Naoko and I took Kaika to Hibiya Koen yesterday, where this weekend are events related to the 400th anniversay of the start of the Edo period. On the way home we stopped by the Imperial Hotel, which neither of Naoko nor I had been in before. I of course knew that there had been a version of the hotel designed by Frank Lloyd Wright, and was curious if anything of that incarnation remained in what now looks like a relatively drab modern hotel.
There’s nothing left, sadly (the hotel’s main entrance hall and lobby are preserved at the Museum Meiji-Mura), but there was a small exhibit down in the basement documenting the construction and life of Wright’s Imperial (1923-1967), and one tidbit struck me (in addition to a nice photo of Gregory Peck holding court in the hotel bar): the grand opening of Wright’s hotel was the same day as The Great Kanto Earthquake of September 1, 1923, which devastated Tokyo and Yokohama and killed 140,000. Wright’s structure withstood the quake and was hailed as a great achievement in “aseismic” architectural planning.
I figured there was a bit more to this story that meets the eye, so I did some searching and came across this interesting (and accessibly written) analysis of Wright’s design and and why it might have been able to withstand such a huge quake, from the National Information Service for Earthquake Engineering at UC Berkeley:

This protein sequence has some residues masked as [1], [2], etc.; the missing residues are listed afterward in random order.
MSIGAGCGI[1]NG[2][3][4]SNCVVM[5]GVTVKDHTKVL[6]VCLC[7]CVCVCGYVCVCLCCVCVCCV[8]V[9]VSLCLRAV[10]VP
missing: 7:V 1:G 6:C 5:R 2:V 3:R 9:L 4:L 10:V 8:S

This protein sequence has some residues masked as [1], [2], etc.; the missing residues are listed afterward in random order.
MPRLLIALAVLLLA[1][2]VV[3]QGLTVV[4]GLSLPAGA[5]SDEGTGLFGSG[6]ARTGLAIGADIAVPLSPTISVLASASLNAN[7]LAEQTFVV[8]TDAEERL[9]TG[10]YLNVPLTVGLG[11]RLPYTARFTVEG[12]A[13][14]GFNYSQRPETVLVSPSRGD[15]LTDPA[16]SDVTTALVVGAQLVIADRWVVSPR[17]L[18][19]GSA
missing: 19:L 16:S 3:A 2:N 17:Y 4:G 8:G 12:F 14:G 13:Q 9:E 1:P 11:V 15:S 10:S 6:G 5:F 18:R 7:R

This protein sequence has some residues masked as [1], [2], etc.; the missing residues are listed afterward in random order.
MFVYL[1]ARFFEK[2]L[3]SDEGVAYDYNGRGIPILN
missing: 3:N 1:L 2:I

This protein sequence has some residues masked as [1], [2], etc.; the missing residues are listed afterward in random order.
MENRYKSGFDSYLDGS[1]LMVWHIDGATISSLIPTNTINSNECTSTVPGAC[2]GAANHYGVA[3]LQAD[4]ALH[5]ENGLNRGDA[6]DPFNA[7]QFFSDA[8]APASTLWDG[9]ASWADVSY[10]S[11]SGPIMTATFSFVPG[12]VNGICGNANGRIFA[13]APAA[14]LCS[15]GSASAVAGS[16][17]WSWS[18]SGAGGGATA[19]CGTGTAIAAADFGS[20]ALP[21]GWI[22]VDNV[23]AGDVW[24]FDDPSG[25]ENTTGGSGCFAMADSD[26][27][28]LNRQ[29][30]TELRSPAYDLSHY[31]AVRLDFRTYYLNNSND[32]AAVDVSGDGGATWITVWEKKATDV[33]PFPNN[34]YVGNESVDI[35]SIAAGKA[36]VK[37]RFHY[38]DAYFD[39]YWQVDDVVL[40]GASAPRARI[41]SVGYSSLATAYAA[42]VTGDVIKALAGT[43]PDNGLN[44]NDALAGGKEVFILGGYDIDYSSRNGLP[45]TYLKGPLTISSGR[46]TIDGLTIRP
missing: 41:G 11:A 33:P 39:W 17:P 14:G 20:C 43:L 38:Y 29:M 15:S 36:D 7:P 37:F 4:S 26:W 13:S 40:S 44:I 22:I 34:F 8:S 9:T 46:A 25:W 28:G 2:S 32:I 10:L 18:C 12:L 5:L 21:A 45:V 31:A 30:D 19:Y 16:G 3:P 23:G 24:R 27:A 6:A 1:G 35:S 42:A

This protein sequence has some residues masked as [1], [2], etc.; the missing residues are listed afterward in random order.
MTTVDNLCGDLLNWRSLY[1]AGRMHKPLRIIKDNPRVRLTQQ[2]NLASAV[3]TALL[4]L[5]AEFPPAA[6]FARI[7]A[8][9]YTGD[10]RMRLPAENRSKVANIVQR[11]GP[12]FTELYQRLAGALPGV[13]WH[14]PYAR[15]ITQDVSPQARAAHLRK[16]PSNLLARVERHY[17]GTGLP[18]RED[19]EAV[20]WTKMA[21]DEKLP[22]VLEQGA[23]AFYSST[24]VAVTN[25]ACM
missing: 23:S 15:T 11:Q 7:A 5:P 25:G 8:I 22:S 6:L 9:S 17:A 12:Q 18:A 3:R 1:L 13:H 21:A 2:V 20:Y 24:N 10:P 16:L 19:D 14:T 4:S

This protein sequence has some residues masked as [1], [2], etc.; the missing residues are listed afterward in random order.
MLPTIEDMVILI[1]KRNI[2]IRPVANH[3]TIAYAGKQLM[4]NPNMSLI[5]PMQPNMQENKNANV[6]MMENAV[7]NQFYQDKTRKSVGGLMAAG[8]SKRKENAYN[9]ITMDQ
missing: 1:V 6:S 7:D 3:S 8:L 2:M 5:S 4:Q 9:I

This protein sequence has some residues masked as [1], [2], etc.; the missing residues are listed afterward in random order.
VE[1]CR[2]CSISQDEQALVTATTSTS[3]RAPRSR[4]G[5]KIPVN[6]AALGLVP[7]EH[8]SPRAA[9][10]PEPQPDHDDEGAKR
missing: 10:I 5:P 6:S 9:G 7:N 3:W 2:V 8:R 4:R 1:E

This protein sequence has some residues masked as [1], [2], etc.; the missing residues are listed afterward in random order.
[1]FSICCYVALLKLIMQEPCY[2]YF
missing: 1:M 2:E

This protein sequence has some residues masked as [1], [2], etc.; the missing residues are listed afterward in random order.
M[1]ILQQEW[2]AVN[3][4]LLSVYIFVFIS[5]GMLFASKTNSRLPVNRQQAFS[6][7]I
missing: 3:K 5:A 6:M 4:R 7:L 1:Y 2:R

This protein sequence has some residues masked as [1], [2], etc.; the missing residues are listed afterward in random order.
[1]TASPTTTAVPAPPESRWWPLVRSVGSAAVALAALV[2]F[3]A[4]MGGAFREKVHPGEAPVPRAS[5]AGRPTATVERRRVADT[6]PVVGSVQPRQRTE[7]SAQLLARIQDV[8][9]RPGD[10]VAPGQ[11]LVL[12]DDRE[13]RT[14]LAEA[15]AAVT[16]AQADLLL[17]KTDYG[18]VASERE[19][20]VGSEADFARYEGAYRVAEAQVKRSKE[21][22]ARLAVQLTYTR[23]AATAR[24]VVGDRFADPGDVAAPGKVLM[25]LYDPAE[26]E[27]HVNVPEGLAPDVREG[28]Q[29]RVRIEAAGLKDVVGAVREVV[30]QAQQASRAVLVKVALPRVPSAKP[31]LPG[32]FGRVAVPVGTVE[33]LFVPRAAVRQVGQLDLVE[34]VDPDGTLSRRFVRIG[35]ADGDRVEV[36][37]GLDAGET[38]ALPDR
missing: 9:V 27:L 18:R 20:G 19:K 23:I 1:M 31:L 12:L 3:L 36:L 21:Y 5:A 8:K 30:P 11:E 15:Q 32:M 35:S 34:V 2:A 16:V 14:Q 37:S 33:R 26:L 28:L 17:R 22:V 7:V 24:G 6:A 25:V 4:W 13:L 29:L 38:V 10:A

If one were to choose the building whose performance in the 1923 earthquake had the greatest influence on architectural historians and journalists and therefore the mass audience, it would no doubt be the Imperial Hotel. But if one were to look at the structural performance which was most noted and discussed among engineers, or to single out the examples which had the greatest effect on both the development of the state-of-the-art of seismic design and on the evolution of the modern aseismic building code, then the Tokyo buildings designed by Dr. Tachu Naito would be the obvious choice.